VR fitness is fun and rewarding, but it’s easy to think you’ll be stuck in the same few games just to get a workout. In fact, there is a diverse lineup of titles that offer a full body workout, cardio, or just some light activity. Newbies also have to get acquainted with VR. Some may not be gamers and may find all the buttons overwhelming. Even I went through some culture shock while touring The Lab, one of the free titles we recommend players dive into.
If you’re new to VR, we offer these experiences to teach you how the platform functions, and to test what you can handle.
I heard a lot about Tiltbrush before I got my Vive, and was looking forward to sampling that app. It’s an app that most outsiders see as beautiful and amazing. I found it was pretty cool, but I wasn’t artistically pulled to engage with it much. The tools didn’t feel intuitive enough for me, and I found the experience of Tiltbrush to be a little empty. Lacking context might be a better way to describe it.
Kingspray puts players against a wall, literally, where they use the game controllers to create incredible works of art that you can save, share, and revisit. It’s a simple twist on the same formula, and it’s slightly less expensive than Google’s application. I know that tagging isn’t for everyone, but Kingspray’s simulation of spray paint feels so on point that it’s hard to pass up entirely.
An open-ended art game gives players room to go as hard or light as they might want. You can take breaks from working on your project to do some squats and observe out your work. You can also just focus on creating, getting the equivalent of your morning walk while you stimulate your mind.
I love this game. If you’ve ever looked at the lobby scene in the Matrix and thought “why not me” then you need to go and get Superhot VR. It’s a completely different experience from the desktop PC version of the game. At first, I found it hard to adapt to because the desktop experience lets you move anywhere you want. In VR, you’re limited only to what’s in your immediate room scale. Yet the game shines with incredible bullet-time mechanics that work your body in unexpected ways.
I feel a lot like I’ve gone through a full-body yoga session after playing Superhot, especially at higher difficulties. I need to flex and bend, but the slower I move, the better I can dodge. Time only moves when you do, so it’s a bit like playing Twister where you might have to hold an awkward position while you figure out your next move. It’s one of the few shooters I’ve encountered in VR that isn’t overly violent, and it makes you feel like an action hero. Combined with its lighter fitness potential, it’s an excellent way to get acquainted with VR controls and see some of what you’re going to do when you play action titles.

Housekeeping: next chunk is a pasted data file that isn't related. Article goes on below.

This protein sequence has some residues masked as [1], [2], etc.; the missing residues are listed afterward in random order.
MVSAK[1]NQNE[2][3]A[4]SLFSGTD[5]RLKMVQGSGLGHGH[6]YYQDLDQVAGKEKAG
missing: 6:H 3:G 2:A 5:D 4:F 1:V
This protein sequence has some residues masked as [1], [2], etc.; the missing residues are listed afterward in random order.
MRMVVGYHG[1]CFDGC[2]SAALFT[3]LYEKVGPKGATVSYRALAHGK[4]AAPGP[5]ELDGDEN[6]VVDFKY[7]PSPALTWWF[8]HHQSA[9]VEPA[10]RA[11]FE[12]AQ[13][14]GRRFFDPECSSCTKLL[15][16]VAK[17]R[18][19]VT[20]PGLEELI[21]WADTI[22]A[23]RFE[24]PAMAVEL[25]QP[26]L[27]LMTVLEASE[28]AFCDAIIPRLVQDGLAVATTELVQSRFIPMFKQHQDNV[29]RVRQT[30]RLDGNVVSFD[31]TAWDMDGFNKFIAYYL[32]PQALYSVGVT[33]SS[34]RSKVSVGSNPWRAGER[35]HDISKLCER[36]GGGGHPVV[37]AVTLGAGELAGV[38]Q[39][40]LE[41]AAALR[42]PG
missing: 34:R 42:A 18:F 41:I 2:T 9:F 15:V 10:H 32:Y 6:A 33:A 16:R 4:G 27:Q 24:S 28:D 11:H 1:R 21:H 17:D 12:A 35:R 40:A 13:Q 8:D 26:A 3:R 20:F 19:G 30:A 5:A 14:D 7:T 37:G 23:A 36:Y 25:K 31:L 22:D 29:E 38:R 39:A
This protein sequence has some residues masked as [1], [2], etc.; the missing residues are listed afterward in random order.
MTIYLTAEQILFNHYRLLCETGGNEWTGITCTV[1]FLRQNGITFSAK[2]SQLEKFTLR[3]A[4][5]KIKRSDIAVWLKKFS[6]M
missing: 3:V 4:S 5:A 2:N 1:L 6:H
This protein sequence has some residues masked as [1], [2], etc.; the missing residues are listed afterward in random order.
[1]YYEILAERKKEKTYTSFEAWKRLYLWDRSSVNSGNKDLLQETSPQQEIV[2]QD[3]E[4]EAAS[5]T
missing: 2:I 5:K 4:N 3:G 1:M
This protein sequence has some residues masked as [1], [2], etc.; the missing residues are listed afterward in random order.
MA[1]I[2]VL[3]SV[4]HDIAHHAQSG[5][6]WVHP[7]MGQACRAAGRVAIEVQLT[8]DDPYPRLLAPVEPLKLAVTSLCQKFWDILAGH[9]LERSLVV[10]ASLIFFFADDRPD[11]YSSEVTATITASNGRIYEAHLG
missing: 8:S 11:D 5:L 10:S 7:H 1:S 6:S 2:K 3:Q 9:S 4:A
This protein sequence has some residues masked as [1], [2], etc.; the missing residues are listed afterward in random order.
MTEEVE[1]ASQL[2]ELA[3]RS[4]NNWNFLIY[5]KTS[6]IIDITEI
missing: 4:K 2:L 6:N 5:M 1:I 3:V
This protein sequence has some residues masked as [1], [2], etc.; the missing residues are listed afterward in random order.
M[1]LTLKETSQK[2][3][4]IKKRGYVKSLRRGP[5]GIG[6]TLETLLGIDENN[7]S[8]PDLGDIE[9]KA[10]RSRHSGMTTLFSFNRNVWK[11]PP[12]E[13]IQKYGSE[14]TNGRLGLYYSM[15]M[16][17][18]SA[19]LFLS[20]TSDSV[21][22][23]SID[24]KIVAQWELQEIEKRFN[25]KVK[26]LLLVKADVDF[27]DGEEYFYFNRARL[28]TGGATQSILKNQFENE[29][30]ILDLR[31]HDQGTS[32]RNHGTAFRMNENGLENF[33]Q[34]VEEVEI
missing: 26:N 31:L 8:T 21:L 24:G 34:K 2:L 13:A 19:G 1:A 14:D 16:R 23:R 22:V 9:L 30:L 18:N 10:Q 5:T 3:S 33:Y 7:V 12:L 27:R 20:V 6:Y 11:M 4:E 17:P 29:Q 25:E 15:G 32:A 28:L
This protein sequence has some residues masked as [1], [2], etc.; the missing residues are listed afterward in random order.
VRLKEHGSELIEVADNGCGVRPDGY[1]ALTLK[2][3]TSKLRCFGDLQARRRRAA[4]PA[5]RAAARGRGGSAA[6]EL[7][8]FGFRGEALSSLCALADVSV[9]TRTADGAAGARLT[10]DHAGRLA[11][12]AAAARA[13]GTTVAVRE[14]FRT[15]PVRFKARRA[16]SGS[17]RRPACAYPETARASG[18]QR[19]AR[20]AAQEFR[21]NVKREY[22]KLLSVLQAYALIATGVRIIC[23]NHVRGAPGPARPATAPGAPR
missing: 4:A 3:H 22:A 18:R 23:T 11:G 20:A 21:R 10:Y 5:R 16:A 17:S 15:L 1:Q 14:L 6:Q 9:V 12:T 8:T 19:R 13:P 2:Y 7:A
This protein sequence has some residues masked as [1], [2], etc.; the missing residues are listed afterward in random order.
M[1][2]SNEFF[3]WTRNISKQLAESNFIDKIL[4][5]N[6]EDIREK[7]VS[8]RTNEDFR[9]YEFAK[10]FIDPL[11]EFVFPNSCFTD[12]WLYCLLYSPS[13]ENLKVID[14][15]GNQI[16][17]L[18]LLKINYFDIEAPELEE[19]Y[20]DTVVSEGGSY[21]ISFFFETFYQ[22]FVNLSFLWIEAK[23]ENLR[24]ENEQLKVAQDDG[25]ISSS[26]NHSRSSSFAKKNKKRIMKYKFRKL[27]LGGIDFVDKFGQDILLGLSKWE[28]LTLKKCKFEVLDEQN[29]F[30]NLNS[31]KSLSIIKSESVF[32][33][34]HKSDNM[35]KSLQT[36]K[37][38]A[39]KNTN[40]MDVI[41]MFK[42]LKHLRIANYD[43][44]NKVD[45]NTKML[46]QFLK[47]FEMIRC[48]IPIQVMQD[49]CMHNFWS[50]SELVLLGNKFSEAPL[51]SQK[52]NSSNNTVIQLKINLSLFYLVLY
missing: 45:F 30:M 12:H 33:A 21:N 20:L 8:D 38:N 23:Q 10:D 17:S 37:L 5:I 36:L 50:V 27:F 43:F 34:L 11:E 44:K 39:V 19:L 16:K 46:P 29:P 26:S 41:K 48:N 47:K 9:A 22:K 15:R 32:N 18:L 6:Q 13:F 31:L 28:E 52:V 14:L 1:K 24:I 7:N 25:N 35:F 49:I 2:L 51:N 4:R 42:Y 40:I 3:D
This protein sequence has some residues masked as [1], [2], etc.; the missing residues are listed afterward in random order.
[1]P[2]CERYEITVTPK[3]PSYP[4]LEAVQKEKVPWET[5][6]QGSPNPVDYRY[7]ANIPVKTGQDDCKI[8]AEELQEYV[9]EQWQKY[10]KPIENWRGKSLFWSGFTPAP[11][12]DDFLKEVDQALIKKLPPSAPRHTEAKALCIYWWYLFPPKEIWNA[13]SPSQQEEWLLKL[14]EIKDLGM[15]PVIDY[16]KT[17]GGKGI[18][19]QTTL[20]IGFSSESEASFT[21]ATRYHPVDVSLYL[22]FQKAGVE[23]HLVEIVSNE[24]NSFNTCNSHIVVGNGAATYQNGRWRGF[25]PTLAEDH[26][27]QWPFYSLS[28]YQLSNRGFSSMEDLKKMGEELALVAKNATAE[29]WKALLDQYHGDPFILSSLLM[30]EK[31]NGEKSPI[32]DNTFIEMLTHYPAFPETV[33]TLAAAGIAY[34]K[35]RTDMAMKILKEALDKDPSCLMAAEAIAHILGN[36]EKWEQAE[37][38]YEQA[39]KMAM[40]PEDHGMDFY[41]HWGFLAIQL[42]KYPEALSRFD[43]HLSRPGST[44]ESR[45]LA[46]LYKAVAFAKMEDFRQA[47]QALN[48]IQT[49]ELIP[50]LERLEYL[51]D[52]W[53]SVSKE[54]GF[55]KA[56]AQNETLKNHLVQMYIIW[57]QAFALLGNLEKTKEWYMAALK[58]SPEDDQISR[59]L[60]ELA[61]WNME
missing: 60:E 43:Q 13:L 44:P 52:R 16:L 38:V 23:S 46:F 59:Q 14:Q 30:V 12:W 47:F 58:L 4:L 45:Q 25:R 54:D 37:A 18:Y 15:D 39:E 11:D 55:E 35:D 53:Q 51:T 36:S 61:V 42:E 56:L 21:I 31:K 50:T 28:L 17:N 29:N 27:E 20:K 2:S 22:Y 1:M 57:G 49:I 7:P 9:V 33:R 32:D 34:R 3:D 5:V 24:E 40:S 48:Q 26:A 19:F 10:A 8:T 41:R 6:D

Space Pirate Trainer
Space Pirate Trainer and Holopoint would be equally valid introductions for newbies. Both offer a good challenge, but Space Pirate Trainer makes this list because it’s a bit more fun. You have up to 8 weapons to choose from, plus a melee weapon and shield strapped to your back. In short, you’re well armed and prepared to take on ever-increasing swarms of space bad guys. Lots of extras and unlockables keep gamers returning, while the controls teach newbies how to acquire targets and aim in VR.
The part you don’t expect is the full-body workout you will be getting that’s equivalent to time on an eliptical machine. The game slows time when enemies fire at you, allowing you to move in room scale to dodge their bullets. The pacing of the fights keeps your heart rate high, while squats and dodges add a bit of cardio and some steps to your workout.
Infinite ammunition means you only need to worry about dodging and shooting. The game is also a good test of what your rig can handle. It has a lot of smoke and physics effects that will tax slower machines, so be sure to spend some time tweaking your performance.
Sprint Vector is a futuristic racing game where players must swing their arms to sprint through an obstacle course. The game has some light parkour, as players will scramble to find shortcuts and power-ups that allow them to finish first. With a substantial multiplayer component, Sprint Vector is excellent for introducing players to locomotion and competitive gaming in VR.
If you ever played Track and Field on the NES, you know that running in place can work up a sweat. Sprint Vector contextualizes your workout with courses that are fun to navigate. Other players will be trying to stop and otherwise pass you in various ways. Given the game moves with you standing in place, it’s also an excellent test to see how you’re affected by VR locomotion.
In Soundboxing, players create beatmaps that test their ability to hit targets with their left and right hands. It’s a good way to test ambidextrousness, and it features a massive library of music thanks to YouTube integration. No buttons to push, just your headset, your body, and the controllers.
In addition to being a fun game, Soundboxing is excellent cardio. It’s like playing Dance Dance Revolution with your hands. Although you’re not scored on how hard you hit targets, you do feel the burn the longer you play. You can compare high scores with others, design your beatmaps to share with friends, and you can participate in the broader community with a free account.